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About The Video. This video comes in at 31m:28s in length in 9 Sections. Follower and Lead Technique is explained in the video. 

Section 1 – Follower’s Perspective – 00:12:43
Section 2 – The Difference Between Linear & Circular – 00:01:07
Section 3 – Leading Perspective – 00:03:09
Section 4 – The Open Side Circular Cortado – 00:02:44
Section 5 – The Close Embrace Version – 00:03:52
Section 6 – The Lead’s Error! – 00:01:34
Section 7 – The Lead’s Head – 00:01:34
Section 8 – Lead/Follower Footwork Detail – 00:03:41
Section 9 – Closure – 00:00:22

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The Missing Information. Dearest Reader. TangoTopics is glad that you want to read this Topic, so that you can dig a little deeper into your foundation, into the music, into the codigos of the dance. However, you’re missing three important parts to this Article: The Follower’s Perspective, The Lead’s Perspective, and The Dancing Perspective. Which can change your thinking by informing of some important pieces of information that you may not necessarily be aware of. Watching a 5 minute video will not help you to change. Change is a concerted effort and requires a little thinking on your part: Becoming a Freeium User! As the name implies, it’s FREE. Register. You get to see everything above, and a whole lot more! 😉 Have a nice day.

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Why should you subscribe instead ?  Several reasons.  1.) Probably the biggest reason is to save a boatload of money. Buying these things outright isn’t cheap. Besides when you buy you only have access to the one video. Subscribing, on the other hand, gives you access to everything else so you can see the foundational material that goes with this stuff. 2.) Even if you’re a Free User, you’ll get access to free tips that aren’t available to anyone just reading the post like this one. 3.) Sometimes there are slightly different versions of the videos, that add a bit more content for the free user vs. an unregistered user. 4.) Because the Dancing Perspectives (Lead, Follow, and Dancing) are hidden to the open user. And that’s where all the information is at, unless you actually subscribe. Until you do, those very important textual descriptions of what’s going on for both Lead and Follow you want to read. 5.) And the real reason you should subscribe ? If you’re used to YouTube videos where you’ll see a performance, those Youtube videos don’t explain or walk you through how these ideas work! That is why! What you’re seeing is a presentation, a performance. Not how things work! And what you really need to see is how things work, and more importantly why they work! This website shows you that and more!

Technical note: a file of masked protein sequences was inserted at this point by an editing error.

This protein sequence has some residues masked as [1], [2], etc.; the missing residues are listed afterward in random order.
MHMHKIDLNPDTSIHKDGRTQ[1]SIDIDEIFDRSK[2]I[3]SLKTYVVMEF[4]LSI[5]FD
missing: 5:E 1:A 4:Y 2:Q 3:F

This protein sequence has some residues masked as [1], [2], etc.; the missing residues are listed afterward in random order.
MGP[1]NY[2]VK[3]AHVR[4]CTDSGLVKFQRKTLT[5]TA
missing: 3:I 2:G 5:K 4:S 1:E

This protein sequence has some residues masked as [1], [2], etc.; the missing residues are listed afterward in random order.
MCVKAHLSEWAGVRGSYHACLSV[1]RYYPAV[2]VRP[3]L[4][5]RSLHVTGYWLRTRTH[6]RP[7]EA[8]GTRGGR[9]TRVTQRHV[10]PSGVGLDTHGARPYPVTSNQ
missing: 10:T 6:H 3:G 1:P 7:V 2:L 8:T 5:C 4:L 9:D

Remember that what you’re seeing is a couple that is performing for the 15th row for a room full of people, they’re not social dancing. Whereas this website is all about ‘Social Dancing’  or how to make things function on a social dance floor. Social Dance floor ? Your local milonga! They’re showing flashy moves as a presentation! But not stopping and talking about how this works, why you’d want to put that piece of vocabulary there, or how to make things fit. This website is all about those things and more!

You could watch those videos and thereby spend your time, trying to infer, and figure out how things may work in that particular situation. Bend your body this way or that, twist and force this position or that. Place your foot here or there and figure it out. This is known as Tango Twister.  Which can be a lot of fun, but more than likely it won’t help you, because you’re missing something: The explanation from an experienced teacher showing you how to properly excute this stuff from a Leading Perspective as well as from a Following Perspective!

The goal of YouTube videos is to get you to study with those teachers in person. The goal of Tango Topics videos allows you to work at your own pace, in the comfort of your own space, so that you can play them over and over again to improve your understanding of the vocabulary or technique being described to therefore better your dancing experience. The goal of classes and workshops is to get you to come back over and over and over again, thereby spending more money with that teacher. This website and the videos under it are here to act as a resource for you to help you to improve your dance. Pay once and you’re done.

Eventually, one way or another you’re going to pay for this lesson, either here and now, or with them. TANSTAAFL! The difference between that lesson and this ? Is that you get to play this lesson over and over and over again. Further still, there are supporting materials (other videos) that help to explain the language and the underlying technique of how and why things work, so you can easily reference those things in the corresponding articles that go with the material, and or any language in the Tango Topics Dictionary.